Early this summer I took my last major research trip to the Iowa State University Special Collections in Ames, which houses massive collections of veterinary and agricultural materials spanning decades of scientific research, industry marketing, and political lobbying. Since my dissertation accounts for animals used both for sport and food, the ISUSC provided the bulk of my food-industry-animal research. Most of these collections have gone largely untapped, judging by the amount of dust rising from many a box of documents. At one point, the archivists had a difficult time locating a box from the Beef Improvement Federation collection, and were extra perplexed by its absence since, well, no researcher had ever requested it before! I capped off my 10 days in the archives by swinging down to Des Moines for the amazingly weird World Pork Expo, the major annual industry trade show. While I write about cattle, not hogs, the Expo nevertheless showcased every detail that goes into industrial meat: booths represented reproductive technologies ranging from individual insemination techniques to patented genes; feeding technologies from fortified corn products to methods of delivering the food to the animal; management technologies from gestation pens (excuse me, now they are called “individual maternity areas”) to slaughter restraints – the list goes on and on. There was also the option of eating some fresh meat scraped from the proverbial whole (roasted) hog, cracklins included. Talking to industry people and hearing their takes on their role in American food production was as useful as the bounty of primary historical records I took home from the archives.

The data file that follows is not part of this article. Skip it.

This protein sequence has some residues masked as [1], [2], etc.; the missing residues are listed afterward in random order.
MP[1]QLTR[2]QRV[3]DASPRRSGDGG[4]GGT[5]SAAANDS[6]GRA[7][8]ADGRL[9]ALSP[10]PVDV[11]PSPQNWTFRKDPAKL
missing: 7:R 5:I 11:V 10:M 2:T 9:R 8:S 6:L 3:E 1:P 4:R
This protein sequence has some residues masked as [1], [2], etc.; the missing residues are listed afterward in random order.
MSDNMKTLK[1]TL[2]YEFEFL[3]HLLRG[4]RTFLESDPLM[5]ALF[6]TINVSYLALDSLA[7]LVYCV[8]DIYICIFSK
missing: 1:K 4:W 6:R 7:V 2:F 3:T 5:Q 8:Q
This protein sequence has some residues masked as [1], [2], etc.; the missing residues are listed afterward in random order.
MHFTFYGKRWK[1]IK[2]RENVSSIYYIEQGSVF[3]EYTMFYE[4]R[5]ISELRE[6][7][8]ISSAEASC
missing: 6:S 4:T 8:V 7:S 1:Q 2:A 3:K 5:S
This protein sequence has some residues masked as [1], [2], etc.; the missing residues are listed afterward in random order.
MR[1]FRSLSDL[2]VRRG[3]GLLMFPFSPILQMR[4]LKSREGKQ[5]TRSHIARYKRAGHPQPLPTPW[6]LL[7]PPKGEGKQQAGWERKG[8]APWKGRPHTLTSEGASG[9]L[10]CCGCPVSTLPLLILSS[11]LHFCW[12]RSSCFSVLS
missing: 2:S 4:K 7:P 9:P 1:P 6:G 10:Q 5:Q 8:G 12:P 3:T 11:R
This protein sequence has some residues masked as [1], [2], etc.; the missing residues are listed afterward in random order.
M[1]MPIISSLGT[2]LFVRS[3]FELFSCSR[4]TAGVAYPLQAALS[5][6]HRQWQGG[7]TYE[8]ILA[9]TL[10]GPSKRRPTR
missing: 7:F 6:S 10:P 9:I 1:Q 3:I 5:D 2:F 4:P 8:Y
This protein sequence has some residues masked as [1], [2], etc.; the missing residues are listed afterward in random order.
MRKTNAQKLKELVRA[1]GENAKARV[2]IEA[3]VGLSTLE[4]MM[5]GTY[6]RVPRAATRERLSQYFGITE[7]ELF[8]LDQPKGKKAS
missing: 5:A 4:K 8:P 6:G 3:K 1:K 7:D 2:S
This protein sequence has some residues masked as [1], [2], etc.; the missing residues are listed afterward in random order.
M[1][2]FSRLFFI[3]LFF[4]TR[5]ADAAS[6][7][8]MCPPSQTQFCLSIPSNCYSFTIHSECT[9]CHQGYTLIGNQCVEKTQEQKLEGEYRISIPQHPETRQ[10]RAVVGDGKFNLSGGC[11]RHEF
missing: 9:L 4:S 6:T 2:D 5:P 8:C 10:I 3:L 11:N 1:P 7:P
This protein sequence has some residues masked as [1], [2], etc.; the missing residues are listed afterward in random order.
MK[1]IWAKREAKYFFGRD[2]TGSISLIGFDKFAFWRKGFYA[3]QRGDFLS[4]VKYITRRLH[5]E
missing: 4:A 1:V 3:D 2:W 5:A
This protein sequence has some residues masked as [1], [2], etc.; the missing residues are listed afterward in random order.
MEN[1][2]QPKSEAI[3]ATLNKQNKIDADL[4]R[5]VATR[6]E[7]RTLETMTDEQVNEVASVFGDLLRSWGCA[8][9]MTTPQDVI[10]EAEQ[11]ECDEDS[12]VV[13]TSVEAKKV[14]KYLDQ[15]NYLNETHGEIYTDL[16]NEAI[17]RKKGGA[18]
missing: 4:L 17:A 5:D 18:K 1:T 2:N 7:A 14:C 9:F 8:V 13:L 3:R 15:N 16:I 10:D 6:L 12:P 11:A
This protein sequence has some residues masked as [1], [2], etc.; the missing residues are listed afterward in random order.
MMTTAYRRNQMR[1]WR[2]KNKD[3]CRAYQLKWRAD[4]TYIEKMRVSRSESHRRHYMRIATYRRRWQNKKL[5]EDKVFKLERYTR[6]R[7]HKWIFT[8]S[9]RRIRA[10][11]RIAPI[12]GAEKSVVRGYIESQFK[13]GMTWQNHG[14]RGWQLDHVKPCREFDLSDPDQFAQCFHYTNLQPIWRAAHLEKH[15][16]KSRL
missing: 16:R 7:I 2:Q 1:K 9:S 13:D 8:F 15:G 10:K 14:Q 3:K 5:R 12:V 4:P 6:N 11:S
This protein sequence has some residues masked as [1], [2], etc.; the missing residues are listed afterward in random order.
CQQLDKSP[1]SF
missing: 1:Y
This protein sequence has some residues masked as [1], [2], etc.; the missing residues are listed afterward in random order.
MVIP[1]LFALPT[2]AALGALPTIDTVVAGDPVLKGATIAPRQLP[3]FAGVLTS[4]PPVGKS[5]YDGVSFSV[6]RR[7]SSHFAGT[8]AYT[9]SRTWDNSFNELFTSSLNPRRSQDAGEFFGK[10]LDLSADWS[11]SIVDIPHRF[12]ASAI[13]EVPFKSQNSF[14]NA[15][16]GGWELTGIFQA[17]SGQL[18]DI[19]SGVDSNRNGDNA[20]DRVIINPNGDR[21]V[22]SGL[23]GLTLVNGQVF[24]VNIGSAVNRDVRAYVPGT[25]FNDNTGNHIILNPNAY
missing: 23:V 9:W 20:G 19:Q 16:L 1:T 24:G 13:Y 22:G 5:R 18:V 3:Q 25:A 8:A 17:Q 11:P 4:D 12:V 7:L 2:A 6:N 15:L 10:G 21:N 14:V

I took a break from library time to visit Iowa State's lovely Reiman Gardens, home to the Largest Concrete Gnome in the World.

I took a break from library time to visit Iowa State’s lovely Reiman Gardens, home to the Largest Concrete Gnome in the World.

The remainder of the summer will be spent turning that research into chapters. I have a handful more interviews to conduct with sport and industry veterinarians at Texas A&M, but once those are completed, it’s pretty much all writing from here on out. In other animal news, I’ll still be hanging out with my horse, Dallas, and teaching riding twice a week, and am adopting a greyhound to share my apartment with come July.